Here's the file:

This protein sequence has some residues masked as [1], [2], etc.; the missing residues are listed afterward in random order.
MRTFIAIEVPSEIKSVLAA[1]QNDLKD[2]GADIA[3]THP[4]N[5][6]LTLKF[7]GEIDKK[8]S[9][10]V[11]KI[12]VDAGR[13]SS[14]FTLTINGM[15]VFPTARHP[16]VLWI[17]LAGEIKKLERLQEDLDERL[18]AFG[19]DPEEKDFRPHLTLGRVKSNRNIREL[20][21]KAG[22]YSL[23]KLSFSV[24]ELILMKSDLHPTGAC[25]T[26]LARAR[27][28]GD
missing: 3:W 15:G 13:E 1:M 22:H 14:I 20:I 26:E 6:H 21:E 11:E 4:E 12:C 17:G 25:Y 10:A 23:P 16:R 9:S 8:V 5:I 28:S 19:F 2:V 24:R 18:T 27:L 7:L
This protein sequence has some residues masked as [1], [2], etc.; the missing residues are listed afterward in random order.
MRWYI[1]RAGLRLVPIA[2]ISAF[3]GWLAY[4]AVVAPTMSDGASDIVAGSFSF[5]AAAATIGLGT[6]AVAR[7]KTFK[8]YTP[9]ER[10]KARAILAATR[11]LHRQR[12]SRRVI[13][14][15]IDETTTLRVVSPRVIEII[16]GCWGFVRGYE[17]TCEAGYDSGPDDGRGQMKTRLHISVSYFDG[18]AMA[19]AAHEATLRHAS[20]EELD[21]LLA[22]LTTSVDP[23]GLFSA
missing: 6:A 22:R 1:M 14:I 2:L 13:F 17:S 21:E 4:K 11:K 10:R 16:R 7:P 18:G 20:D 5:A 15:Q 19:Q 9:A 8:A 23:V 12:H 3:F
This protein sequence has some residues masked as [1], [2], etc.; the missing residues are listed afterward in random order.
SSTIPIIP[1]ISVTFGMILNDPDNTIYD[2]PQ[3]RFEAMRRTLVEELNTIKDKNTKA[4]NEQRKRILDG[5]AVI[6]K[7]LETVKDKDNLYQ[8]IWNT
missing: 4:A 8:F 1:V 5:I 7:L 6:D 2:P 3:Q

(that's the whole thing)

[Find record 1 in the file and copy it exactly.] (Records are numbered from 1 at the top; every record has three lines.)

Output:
This protein sequence has some residues masked as [1], [2], etc.; the missing residues are listed afterward in random order.
MRTFIAIEVPSEIKSVLAA[1]QNDLKD[2]GADIA[3]THP[4]N[5][6]LTLKF[7]GEIDKK[8]S[9][10]V[11]KI[12]VDAGR[13]SS[14]FTLTINGM[15]VFPTARHP[16]VLWI[17]LAGEIKKLERLQEDLDERL[18]AFG[19]DPEEKDFRPHLTLGRVKSNRNIREL[20][21]KAG[22]YSL[23]KLSFSV[24]ELILMKSDLHPTGAC[25]T[26]LARAR[27][28]GD
missing: 3:W 15:G 13:E 1:M 22:H 14:I 20:I 26:E 6:H 21:E 11:E 4:E 12:C 17:G 25:Y 10:A 23:P 16:R 9:S 8:V 5:I 28:S 19:F 2:V 24:R 18:T 27:L 7:L